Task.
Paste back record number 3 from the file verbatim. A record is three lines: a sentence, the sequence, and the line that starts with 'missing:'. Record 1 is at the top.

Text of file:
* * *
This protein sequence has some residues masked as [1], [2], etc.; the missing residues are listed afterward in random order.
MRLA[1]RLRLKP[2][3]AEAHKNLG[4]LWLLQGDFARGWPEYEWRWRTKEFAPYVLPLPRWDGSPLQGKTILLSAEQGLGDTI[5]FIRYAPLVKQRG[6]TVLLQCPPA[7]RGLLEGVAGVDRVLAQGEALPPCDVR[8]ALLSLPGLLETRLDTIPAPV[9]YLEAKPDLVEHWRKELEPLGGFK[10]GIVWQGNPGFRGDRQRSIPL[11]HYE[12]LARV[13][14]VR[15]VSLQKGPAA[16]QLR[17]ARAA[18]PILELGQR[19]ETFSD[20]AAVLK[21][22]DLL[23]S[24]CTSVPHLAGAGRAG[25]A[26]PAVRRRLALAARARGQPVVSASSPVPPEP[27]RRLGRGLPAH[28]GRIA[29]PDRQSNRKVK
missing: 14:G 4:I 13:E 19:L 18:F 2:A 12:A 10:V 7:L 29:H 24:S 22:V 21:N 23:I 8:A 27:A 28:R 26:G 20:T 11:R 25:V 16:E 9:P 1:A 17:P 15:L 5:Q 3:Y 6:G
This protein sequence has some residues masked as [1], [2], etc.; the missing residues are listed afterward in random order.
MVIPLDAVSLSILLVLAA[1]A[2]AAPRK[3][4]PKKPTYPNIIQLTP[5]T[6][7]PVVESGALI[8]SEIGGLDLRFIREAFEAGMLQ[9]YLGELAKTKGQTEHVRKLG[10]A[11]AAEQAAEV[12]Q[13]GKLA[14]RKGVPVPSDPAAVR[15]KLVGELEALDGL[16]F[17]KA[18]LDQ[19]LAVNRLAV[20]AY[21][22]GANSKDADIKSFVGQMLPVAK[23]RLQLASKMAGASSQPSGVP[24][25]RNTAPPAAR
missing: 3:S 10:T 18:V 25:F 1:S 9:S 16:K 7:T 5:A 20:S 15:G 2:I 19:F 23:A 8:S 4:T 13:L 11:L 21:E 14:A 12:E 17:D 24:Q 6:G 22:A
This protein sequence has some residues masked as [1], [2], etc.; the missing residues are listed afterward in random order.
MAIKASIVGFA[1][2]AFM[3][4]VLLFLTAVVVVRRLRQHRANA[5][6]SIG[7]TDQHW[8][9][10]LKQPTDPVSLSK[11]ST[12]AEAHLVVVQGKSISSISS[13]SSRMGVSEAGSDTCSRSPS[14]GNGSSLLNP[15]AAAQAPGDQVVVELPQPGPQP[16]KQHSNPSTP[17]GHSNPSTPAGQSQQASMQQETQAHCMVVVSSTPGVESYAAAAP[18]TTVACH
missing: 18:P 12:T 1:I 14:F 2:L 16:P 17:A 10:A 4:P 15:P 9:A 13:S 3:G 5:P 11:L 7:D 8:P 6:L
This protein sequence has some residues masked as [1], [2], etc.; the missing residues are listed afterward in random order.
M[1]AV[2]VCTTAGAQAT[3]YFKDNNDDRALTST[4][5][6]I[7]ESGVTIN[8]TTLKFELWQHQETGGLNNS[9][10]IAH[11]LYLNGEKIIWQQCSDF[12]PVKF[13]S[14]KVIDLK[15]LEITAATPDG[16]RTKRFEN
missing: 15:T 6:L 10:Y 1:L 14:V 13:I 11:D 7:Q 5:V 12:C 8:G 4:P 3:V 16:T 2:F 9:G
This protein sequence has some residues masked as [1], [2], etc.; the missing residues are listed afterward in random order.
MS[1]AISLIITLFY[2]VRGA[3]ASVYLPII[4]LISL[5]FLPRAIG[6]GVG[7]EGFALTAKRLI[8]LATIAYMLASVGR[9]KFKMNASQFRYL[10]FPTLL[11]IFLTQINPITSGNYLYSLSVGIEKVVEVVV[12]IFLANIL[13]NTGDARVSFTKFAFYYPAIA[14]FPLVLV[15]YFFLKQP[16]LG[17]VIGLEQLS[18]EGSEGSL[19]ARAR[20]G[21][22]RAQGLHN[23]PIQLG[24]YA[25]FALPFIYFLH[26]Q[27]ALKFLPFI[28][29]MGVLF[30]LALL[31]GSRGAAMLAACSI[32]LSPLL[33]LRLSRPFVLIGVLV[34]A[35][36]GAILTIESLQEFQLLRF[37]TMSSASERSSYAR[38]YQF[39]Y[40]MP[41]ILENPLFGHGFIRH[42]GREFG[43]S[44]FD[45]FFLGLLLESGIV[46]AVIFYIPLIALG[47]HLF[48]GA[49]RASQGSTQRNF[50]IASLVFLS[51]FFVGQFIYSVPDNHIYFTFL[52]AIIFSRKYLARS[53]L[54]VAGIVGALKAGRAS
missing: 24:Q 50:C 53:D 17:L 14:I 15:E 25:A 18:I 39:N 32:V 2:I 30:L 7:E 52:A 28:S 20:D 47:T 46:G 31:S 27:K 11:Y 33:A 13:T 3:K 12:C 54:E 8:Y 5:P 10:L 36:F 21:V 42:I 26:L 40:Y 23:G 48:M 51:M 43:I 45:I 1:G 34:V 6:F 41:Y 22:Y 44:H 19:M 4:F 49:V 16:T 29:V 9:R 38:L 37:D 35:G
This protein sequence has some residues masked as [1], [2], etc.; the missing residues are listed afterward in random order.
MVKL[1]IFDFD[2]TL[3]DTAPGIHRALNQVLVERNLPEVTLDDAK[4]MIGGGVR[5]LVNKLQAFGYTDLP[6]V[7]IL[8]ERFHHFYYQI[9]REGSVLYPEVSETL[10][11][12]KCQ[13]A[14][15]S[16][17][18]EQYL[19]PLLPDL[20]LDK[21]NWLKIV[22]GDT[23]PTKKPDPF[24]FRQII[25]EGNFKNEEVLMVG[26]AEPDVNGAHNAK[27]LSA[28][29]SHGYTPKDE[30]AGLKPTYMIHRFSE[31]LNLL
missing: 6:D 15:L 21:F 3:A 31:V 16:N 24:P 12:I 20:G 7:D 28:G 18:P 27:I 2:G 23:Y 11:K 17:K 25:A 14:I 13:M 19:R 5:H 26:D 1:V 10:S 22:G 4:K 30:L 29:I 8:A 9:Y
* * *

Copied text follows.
This protein sequence has some residues masked as [1], [2], etc.; the missing residues are listed afterward in random order.
MAIKASIVGFA[1][2]AFM[3][4]VLLFLTAVVVVRRLRQHRANA[5][6]SIG[7]TDQHW[8][9][10]LKQPTDPVSLSK[11]ST[12]AEAHLVVVQGKSISSISS[13]SSRMGVSEAGSDTCSRSPS[14]GNGSSLLNP[15]AAAQAPGDQVVVELPQPGPQP[16]KQHSNPSTP[17]GHSNPSTPAGQSQQASMQQETQAHCMVVVSSTPGVESYAAAAP[18]TTVACH
missing: 18:P 12:T 1:I 14:F 2:L 16:P 17:A 10:A 4:P 15:P 9:A 13:S 3:G 5:P 11:L 7:D 8:P 6:L